Flood Control Benefits of Wetlands
Many factors contribute to flood conditions and affect the severity of damage including: precipitation, slope, land use, soil type, water table level, amount of impervious surface, climate, and dams. Wetlands are considered ìnatural spongesî and have tremendous capacity to act as natural flood control. When rivers overflow during rain events, wetlands help absorb and slow floodwaters. This ability to control floods can significantly prevent property damage and loss and can save lives. Each wetland has itís own hydrology and holds water differently. Some wetlands are ìflow-throughî wetlands. However, when water flows through a wetland, it is slower than when it rushes down a stream. Studies have found that when wetlands are destroyed, flooding increases significantly.
In contrast to narrower streambeds and channels, the wider open areas in wetlands and their vegetation can slow the speed of floodwaters. The floodwaters then continue more slowly into a river or stream, evaporate into the atmosphere, and recharge the groundwater. Wetlands also function to trap sediment and debris as the speed of the water slows and the debris settles out. By reducing the rate and amount of storm water entering the river or stream, wetlands lessen the destructiveness of the flood.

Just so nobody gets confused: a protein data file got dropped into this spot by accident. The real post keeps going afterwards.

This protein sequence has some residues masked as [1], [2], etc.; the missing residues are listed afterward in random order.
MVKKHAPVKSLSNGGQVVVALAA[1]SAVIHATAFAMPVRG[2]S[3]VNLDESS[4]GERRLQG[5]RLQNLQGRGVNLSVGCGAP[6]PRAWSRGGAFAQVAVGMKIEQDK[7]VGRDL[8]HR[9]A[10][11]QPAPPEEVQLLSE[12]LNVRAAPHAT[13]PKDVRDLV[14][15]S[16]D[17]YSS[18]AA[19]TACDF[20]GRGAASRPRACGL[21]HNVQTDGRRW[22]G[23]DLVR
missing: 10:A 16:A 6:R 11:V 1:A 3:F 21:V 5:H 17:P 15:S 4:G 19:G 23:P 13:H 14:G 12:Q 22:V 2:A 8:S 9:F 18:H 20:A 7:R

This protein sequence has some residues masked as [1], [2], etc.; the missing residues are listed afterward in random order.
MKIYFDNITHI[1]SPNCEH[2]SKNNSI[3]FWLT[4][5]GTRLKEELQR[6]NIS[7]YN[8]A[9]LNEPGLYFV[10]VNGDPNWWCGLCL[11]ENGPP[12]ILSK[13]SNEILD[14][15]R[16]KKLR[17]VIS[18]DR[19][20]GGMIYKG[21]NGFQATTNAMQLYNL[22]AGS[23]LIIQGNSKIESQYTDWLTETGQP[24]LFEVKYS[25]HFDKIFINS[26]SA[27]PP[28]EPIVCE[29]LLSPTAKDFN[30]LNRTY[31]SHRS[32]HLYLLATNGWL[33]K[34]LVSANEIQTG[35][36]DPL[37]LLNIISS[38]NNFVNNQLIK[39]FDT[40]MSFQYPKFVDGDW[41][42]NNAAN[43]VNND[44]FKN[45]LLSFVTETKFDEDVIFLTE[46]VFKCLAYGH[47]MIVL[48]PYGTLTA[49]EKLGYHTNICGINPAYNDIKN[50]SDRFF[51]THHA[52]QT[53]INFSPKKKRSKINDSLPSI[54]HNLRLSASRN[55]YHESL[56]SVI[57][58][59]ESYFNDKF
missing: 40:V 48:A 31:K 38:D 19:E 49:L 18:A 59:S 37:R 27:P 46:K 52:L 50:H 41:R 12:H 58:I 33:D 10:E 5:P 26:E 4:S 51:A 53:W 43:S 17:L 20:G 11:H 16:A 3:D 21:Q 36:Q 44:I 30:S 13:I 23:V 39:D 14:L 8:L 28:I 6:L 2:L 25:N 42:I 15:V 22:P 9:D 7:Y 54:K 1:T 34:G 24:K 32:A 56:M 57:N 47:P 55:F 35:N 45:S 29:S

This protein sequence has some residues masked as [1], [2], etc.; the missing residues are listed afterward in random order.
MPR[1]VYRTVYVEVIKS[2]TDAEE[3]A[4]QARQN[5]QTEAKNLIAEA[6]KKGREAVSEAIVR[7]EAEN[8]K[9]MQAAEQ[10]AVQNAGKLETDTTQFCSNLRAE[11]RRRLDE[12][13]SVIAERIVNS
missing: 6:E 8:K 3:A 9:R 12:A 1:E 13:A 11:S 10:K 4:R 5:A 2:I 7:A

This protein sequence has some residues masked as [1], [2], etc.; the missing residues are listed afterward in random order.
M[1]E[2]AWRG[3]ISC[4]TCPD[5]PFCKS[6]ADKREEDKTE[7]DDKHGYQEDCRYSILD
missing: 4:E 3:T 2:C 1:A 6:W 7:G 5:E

Wetlands within and downstream of urban areas are particularly valuable, counteracting the greatly increased rate and volume of surface water runoff from pavement, buildings and other impervious surfaces. The holding capacity of wetlands helps control floods and can act as a natural storm water retention pond. Preserving and restoring wetlands, together with other water retention, can often provide the level of flood control otherwise provided by expensive dredge operations and levees.
Baylands Ecosystem Habitat Goals, SF Bay Area Wetlands Ecosystem Goals Project